As this week’s events have demonstrated, the [political] gatekeeping process only works if the candidates accept Fox’s legitimacy to serve in that role [as a media gatekeeper for what is legitimate to say on the Right]. With his prodigious use of Twitter, remarkable capacity to generate publicity for himself in more traditional media outlets, and willingness to make strident demands and stick to them, Donald Trump is testing the power of this institution like no one before him. When the Republican candidate leading in every national and most state polls not only refuses to participate in a debate hosted by the most powerful media outlet on the right but actually organizes a competing event designed to undermine the legitimacy of the official debate, that’s an act of outright insubordination against the prevailing political norms and institutions of civil society.
It’s also an act that exposes how little formal power such norms and institutions ever really possess. They gain their force solely from our collective willingness to abide by them. As Rush Limbaugh pointed out in a surprisingly insightful rant on his radio show earlier this week, the system only works because when Fox says, “come take part in this debate,” the candidates respond, “Yes, please!” All it takes for the system to break down is for the frontrunner to walk away, ignore (or attack) the gatekeeper, and use other media outlets to go over its head to speak directly to the voters, circumventing (and badly undercutting) the institution in the process.
This, Linker goes on to say, is why the rise of Trump means the decay of democracy into “darker forms of government.”
He’s right about that, but with Brad Gregory’s book in mind, if Trump is a Luther figure, it’s important to keep in mind how the institutions of American life have failed, giving rise to him. Michael Brendan Dougherty says, of Trump voters:
Working-class whites are increasingly atomized and disconnected from their communities, larger networks of family, the political process, and the nation. They identify as religious, even if they are backslidden. They support the traditional family, even if they come from and create broken homes. In other words, they are people who aspire to be more like social conservatives, though they lack the material and spiritual resources to become like them.
Donald Trump’s campaign has re-exposed them, their unique problems, and their perspective to the political class. It’s been a rude experience for many in the political class. The Trump campaign has also proven, so far at least, that this class of voter will turn out for a rally for someone who truly solicits their attention. When his carnival show leaves town, there’s still plenty of work to do to rebuild this class and their communities.
This is true, but how did these people get into that miserable state? A lot of it, of course, has to do with foolish personal choices. Neither the government, nor the church, nor the school can compel a man or a woman to restrain their passions and live virtuously. But that does not get the institutions of American life off the hook.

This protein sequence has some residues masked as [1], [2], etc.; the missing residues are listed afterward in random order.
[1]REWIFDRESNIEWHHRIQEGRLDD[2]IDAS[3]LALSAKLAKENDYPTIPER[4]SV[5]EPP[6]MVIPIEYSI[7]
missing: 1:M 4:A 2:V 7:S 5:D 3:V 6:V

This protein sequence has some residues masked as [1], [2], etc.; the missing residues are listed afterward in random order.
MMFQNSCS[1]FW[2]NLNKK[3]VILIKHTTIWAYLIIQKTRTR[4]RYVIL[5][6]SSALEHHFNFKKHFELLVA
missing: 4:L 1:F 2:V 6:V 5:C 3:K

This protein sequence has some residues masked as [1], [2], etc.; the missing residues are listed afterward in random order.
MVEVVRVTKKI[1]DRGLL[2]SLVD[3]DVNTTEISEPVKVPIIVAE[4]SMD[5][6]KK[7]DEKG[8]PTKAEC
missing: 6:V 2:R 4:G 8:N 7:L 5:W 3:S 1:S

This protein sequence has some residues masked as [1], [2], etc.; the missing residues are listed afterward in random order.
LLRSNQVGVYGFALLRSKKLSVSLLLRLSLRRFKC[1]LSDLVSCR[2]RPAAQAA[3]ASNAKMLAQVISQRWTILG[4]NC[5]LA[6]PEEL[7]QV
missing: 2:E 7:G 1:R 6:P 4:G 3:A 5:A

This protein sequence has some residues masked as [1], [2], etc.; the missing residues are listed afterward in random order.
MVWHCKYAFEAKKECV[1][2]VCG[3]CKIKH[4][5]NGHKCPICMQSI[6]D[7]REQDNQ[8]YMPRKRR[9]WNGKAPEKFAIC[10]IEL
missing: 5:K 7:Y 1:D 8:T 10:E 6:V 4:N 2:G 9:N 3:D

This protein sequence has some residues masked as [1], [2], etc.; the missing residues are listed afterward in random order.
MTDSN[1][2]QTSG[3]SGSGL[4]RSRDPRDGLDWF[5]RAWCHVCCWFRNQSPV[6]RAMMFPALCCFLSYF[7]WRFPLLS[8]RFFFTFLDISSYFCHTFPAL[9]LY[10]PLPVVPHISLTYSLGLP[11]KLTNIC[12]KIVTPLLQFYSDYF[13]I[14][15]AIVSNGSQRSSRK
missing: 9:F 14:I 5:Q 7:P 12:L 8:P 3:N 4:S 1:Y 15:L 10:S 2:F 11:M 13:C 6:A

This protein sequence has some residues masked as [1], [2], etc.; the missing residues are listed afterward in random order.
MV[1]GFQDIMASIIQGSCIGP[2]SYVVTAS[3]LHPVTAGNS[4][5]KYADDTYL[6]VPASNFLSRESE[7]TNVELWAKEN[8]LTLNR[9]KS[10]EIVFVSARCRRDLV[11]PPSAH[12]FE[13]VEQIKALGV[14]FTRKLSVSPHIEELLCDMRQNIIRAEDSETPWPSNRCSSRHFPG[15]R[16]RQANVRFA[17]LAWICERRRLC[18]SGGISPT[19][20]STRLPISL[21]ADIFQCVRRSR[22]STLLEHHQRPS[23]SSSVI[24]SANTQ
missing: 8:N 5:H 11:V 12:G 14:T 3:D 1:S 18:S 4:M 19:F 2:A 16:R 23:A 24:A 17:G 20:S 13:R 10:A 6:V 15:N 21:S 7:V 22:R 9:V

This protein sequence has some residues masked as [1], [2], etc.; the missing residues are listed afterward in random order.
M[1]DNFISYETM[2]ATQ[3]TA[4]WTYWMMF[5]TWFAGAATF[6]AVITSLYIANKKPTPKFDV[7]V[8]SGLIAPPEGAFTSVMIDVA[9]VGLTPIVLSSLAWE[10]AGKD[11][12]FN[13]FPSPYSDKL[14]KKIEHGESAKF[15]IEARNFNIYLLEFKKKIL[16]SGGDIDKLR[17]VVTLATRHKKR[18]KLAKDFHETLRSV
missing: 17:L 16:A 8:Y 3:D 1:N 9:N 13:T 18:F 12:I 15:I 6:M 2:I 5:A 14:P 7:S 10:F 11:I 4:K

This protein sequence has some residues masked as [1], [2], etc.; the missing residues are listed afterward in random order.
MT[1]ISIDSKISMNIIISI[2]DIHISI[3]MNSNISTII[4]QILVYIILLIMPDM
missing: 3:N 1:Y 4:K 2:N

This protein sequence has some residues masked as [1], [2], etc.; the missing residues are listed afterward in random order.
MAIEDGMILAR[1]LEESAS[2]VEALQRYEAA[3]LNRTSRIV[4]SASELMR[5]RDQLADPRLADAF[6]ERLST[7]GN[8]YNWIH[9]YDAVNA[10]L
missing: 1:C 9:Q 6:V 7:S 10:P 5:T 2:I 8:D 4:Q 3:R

The political class in America — notably the Republican Party, along with the Clinton Democrats — presided over the de-industrialization of America, and the financialization of the economy. The Republican Party, once the party of national security, led the nation into a ruinous Middle Eastern war, and to this day cannot admit what it did and why it was wrong. The Democratic Party and its supporters in media and academia have been on a decades-long quest to promote corrosive identity politics and to deconstruct and demonize the traditional family, as well as the core liberal idea that, as Martin Luther King, Jr., put it, what really matters is not the color of your skin but the content of your character.
The mass media — news and entertainment — relentlessly promote hedonism, radical individualism, and the dissolution of any bonds not self-chosen as liberation. Where in the schools, or in colleges, or in families, or in churches, is any of this opposed? Notre Dame’s Patrick Deneen wrote on Facebook last night:
My students are generally very nice, fetching, polite, good-hearted know-nothings. They are not the know-nothings of old, those ferocious if vicious defenders of a passing old order (some of whom were beat up by the Fighting Irish of Notre Dame). They simply know almost nothing, a consequence of the abysmal failure of their elders to teach them anything beyond the art of being nice, taking tests and getting ahead. To the simplest questions that I pose asking about history, myth, song, authors, great and classic books, they can offer only vacant and slightly panicked stares. They are the vanguard of the end of the Republic that we are witnessing before our eyes. They are the fruits of the wealthiest, most powerful nation in the history of the world.